SPECIALIZED REPORTING AREAS

Section 442.24 - Direct assignment of costs

SPECIALIZED REPORTING AREAS

442.24 Direct assignment of costs. (1610) (a) The direct assigning of costs is the process of identifying and assigning costs directly to the functional cost center generating those costs. Only those costs which meet the definitions and guidelines established within this section and in section 444.7 of this Article will be directly assigned.

(b) Buildings and fixtures. (1611) The cost of all depreciation or rent/lease of buildings and fixtures is to be charged to the Depreciation and Amortization Cost Center (account 8810) and to the Leases and Rental Cost Center (account 8815), respectively, and not reported as a direct expense of specific cost centers.

(c) Salary- and payroll-related employee benefits. (1612) (1) The salaries and wages cost must be assigned directly to the functional cost center to which the employee is assigned (see Natural Classification Accounts, section 444.23(b) of this Article). For example, for reporting purposes the salary cost of direct nursing services, including float nurses, must be directly assigned to the patient care cost centers receiving the service. This assignment may be based on each employee's actual nursing services, hours performed within each patient care cost center multiplied by that employee's hourly salary rate while performing the direct nursing service, or based on an analysis of salary and wage expense including time and cost studies.

(2) Payroll-related employee benefits must be reported in the cost center where the applicable employee's compensation is reported. This assignment can be performed on an actual basis or upon the following basis:

(i) FICA - actual expense by cost center;

(ii) pension and retirement and health insurance (non-union) - gross salaries of participating individuals by cost center;

(iii) union health and welfare - gross salaries of participating union members by cost center;

(iv) all other payroll-related benefits - gross salaries by cost center.

(3) Non-payroll-related employee benefits are to be reported in account 8830 (Employee Benefits--Non-Payroll-Related).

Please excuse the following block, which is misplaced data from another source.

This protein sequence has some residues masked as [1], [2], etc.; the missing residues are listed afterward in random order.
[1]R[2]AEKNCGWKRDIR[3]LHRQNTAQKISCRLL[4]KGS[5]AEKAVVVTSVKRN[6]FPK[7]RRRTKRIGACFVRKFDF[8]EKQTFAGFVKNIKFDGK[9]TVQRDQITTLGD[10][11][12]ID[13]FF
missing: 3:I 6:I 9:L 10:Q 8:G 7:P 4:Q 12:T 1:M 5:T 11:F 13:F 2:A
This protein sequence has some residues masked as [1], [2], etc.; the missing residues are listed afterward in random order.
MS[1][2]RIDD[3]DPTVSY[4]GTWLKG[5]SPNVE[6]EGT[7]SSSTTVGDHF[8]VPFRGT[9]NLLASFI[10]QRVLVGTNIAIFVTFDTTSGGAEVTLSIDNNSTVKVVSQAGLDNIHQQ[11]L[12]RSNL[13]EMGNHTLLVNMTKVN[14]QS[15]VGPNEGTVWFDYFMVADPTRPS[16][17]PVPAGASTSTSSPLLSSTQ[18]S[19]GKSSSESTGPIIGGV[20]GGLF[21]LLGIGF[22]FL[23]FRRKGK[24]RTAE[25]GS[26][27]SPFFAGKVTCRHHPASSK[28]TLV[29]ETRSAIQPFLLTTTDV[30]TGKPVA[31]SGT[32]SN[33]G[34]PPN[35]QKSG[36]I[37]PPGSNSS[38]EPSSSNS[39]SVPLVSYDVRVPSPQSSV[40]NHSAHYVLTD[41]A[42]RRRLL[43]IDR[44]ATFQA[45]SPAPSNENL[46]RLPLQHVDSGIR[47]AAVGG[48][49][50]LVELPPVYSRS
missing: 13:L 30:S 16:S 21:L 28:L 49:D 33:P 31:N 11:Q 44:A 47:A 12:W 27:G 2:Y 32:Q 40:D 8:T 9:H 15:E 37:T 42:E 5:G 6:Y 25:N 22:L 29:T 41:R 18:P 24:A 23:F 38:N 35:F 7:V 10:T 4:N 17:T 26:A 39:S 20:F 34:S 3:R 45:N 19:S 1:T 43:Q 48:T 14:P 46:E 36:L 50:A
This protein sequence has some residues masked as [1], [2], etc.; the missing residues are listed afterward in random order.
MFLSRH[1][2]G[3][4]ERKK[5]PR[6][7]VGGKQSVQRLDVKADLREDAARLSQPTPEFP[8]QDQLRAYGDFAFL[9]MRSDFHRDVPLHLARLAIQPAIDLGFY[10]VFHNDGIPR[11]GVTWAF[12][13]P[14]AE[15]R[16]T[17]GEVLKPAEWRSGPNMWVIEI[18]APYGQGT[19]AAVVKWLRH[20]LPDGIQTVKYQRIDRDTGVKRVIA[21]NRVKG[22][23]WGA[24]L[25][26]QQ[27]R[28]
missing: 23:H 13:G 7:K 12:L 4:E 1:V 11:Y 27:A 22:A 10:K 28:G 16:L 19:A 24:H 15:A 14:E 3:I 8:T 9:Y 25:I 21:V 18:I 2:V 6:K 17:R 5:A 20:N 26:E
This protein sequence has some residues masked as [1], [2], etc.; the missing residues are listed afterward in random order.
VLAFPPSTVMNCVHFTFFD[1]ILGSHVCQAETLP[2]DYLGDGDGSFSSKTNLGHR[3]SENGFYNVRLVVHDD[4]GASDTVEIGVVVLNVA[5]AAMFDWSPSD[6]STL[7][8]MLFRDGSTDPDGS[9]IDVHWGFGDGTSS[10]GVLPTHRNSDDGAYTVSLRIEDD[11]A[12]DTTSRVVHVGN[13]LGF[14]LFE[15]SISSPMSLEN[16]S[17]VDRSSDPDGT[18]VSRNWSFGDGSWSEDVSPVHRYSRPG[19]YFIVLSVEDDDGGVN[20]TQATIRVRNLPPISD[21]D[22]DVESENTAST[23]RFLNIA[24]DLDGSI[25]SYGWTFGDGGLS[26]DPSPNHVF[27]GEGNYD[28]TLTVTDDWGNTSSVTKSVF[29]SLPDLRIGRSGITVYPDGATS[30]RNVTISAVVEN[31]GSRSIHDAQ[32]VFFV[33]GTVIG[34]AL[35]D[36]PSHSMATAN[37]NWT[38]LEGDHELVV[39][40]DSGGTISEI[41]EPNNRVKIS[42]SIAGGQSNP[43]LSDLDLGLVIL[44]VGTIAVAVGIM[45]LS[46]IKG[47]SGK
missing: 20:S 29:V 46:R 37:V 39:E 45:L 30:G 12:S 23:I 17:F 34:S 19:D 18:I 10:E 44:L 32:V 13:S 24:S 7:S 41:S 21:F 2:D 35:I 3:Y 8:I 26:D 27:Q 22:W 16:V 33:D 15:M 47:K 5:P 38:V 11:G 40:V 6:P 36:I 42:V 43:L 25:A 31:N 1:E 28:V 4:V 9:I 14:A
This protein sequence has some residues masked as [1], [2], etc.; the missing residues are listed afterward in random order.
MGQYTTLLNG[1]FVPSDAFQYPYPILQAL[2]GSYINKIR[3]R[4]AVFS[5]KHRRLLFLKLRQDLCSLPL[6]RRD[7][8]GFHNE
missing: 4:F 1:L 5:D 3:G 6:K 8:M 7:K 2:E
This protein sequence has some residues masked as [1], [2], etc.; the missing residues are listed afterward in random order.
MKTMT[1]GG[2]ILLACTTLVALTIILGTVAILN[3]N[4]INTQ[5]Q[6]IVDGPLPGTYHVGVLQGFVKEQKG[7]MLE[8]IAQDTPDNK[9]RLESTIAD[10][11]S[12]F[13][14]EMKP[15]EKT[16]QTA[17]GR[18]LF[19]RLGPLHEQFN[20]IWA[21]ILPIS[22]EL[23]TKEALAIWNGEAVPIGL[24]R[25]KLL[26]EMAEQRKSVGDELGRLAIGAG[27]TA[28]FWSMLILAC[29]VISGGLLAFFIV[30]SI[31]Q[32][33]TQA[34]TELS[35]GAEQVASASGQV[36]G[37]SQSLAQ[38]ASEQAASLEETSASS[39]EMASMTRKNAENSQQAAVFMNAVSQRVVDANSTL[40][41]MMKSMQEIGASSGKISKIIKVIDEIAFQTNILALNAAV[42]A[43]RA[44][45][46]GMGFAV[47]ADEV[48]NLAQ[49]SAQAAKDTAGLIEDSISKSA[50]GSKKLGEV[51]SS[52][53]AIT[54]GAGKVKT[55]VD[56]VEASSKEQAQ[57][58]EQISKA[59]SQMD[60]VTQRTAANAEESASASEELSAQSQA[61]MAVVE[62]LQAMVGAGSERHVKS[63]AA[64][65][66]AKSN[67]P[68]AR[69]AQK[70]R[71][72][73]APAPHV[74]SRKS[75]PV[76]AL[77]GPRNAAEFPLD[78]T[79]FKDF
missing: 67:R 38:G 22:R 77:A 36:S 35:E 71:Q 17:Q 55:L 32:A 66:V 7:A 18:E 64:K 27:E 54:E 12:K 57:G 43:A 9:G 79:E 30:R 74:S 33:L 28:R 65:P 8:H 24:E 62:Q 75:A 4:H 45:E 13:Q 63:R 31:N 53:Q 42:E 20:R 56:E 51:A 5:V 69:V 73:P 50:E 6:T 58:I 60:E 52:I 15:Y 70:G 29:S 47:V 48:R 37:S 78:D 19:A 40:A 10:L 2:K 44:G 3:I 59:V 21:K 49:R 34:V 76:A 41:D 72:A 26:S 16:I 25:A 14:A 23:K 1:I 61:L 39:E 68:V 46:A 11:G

(d) Medical supplies and durable medical equipment. (1613) (1) The invoice/inventory cost of all medical and surgical supplies for which a separate charge is made, except home program dialysis supplies, must be reported as a cost of the Medical Supplies--Sold cost center (account 7110). The related revenue must be reflected in the Medical Supplies--Sold revenue center (account 4110). Home program dialysis supplies must be reported as a cost of the appropriate home program dialysis center.

(2) Medical and surgical supplies and materials issued by Central Services and Supplies for which a separate charge is not made must be reported at invoice/inventory cost as a cost of the cost center using the supplies and materials.

(3) Effective for cost reporting periods beginning January 1, 1982, the invoice/inventory cost of all durable medical equipment sold must be reported as a cost of the Durable Medical Equipment--Sold cost center (account 7130). The related revenue must be reported in the Durable Medical Equipment--Sold revenue center (account 4130).

(4) Effective for cost reporting periods beginning January 1, 1982, the depreciation expense associated with durable medical equipment leased or rented must be reported in the Durable Medical Equipment--Leased/Rented cost center (account 7140). The related revenue must be reported in the Durable Medical Equipment--Leased/Rented revenue center (account 4140).

(5) The overhead associated with the issuance of medical supplies and durable medical equipment must be reported in the Central Services and Supplies cost center (account 8460). The cost of reusable patient chargeable supplies must remain in the Central Services and Supplies cost center.

(e) Drugs. (1614) Pharmaceutical supplies and materials (including IV solutions, admixtures, blood derivatives, etc.) issued by the Pharmacy cost center for which a separate Pharmacy charge is made must be reported for as a cost of the Drugs Sold cost center (account 7150). The related revenue must be reflected in the Drugs Sold revenue center (account 4150).

Pharmaceutical supplies and materials (including IV solutions, admixtures, blood derivatives, etc.) issued by the Pharmacy for which a separate charge is not made must be reported at invoice/inventory cost as a cost of the cost center using the supplies and materials.

The overhead associated with the issuing of pharmaceutical supplies and materials (including IV solutions, admixtures, blood derivatives, etc.) must be reported in the Pharmacy cost center (account 8470). The cost of reusable patient chargeable items must remain in the Pharmacy cost center.

(f) Data processing. (1615) (1) All the direct costs incurred in operating an electronic data processing center, in purchasing data processing services, and/or in obtaining such services from related organizations, must be reported in the using cost centers. Direct cost which cannot be directly identified with specific functional cost centers must be assigned to the functional cost centers using such services based on each hospital's own determination of a fair and equitable assignment or allocation concept which gives appropriate recognition to the types of data processing costs incurred in their data processing center, under contract, and/or from related organizations. (2) Effective for cost reporting periods commencing January 1, 1981 or thereafter, this cost assignment or allocation concept must be agreed to by the medical fiscal intermediary prior to the end of the reporting period. Once a basis has been approved, it will remain in effect until the provider initiates a subsequent request to change it.